Cool Papa Bell wrote: "Health care costs more because health care providers are charging more. Period."

Look at a local or regional hospital operator's balance sheet. You may find yourself disabused of the notion that they are the robber barons of the health care industry.

I'm not at all saying costs are out of control, they are. I think it's more due to the absurdly high cost of drugs, medical equipment, and insurance than the providers themselves (by and large, there are some exceptions).

It's probably also helped along by the data interchange issue.
posted by wierdo at 10:17 AM on December 1, 2009 [1 favorite]


Just one more SAP integration project!
posted by Artw at 10:19 AM on December 1, 2009 [3 favorites]


I have said it before and I'll say it again:

Someday people will do all the things that computers do today.
posted by flarbuse at 10:21 AM on December 1, 2009 [8 favorites]


From most of what I've seen of internal corporate IT, the reason computers don't save money is that 95% of internally developed software is just absolute garbage

FTFY. HTH. HAND!

But seriously. The reason that it hasn't helped anybody but admin until very recently is that computing in the office was built for the office, and the interfaces were useless squared to providers. Not that paper charts were drastically better, but protocols that were developed to allow them to be used safely didn't easily translate to conventional computer keyboard and mouse.

Example: How do you keep a keyboard, that you have to touch with your hands, sterile? You might contaminate a piece of paper, which can be transcribed and destroyed, and of course, since you can easily use a new piece of paper every time, you can avoid cross transmission, but a keyboard? That's hard.*

I've mentioned VistA (not Windows Vista, mind you) before. It's focus is on EHR and EHR+Imaging, but the important thing about it is that it the development team went out and watched how the system was being used, and what problems it was causing, then worked out how to make those interfaces better.

Most diagnostic systems fail badly in the provider area. They're okay for the admin staff, but for IT to directly help outcomes, it needs to be easily accessible at the treatment stage -- that is, it needs to not be any slower than what it is replacing, while being better otherwise, and, of course, not being a noscomial infection source.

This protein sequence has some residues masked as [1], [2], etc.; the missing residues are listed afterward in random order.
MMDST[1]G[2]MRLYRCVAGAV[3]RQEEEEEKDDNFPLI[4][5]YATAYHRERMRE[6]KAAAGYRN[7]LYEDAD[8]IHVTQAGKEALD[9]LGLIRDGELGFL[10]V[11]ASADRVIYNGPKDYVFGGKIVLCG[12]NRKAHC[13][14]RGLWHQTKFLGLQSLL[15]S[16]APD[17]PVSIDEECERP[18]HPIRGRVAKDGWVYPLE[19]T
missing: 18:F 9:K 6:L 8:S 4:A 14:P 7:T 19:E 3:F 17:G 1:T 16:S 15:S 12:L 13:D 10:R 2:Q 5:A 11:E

VistA, in fact, is how to do it correctly -- or, at least, much closer to correctly. Many proprietary systems -- both off the shelf and bespoke -- fail badly, except for the admin side, because they're built with the tools and interfaces that the admin side can use easily, but the provider side cannot. By working with providers, VistA has interfaces that the providers can work with. They still have a long way to go, but they at least understand where the problems are.
posted by eriko at 10:22 AM on December 1, 2009 [4 favorites]


Well if we had government-run healthcare, at least everyone would be using the same crappy IT setup. Which might in theory be reformable.

Seems privatized healthcare has instead been an excellent medium for an explosion in the varieties of crappy IT. Which isn't working. We need a replacement for all of these varieties. And that system will not be handwritten records.

Isn't that what should be brought up here? Going back to typewriters and penciled-in entries as permanent records is not an option. There is too much need to accumulate data, archive, and retrieve it to make that viable. Presumably no one is saying we don't need to use some form of computer records in hospitals.

So instead of just bitching about it as some sort of Obama boondoggle (which is the slant the article seems to be taking), maybe we can look at some of the reasons it has been failing and do something constructive.

In this thread, commenters have figured out pretty quickly that poor design and too much customization is one issue.

I would add that another issue might be that almost all complex medical equipment is computerized in some way, but is it all geared to a universal setup or connection of any kind? It should be. Do we require device manufacturers to comply? Can we not create standards and requirements that software could be written to and hardware designed that allow more connectivity and adaptation?

I'm asking because the particulars of all of that is over my head, of course.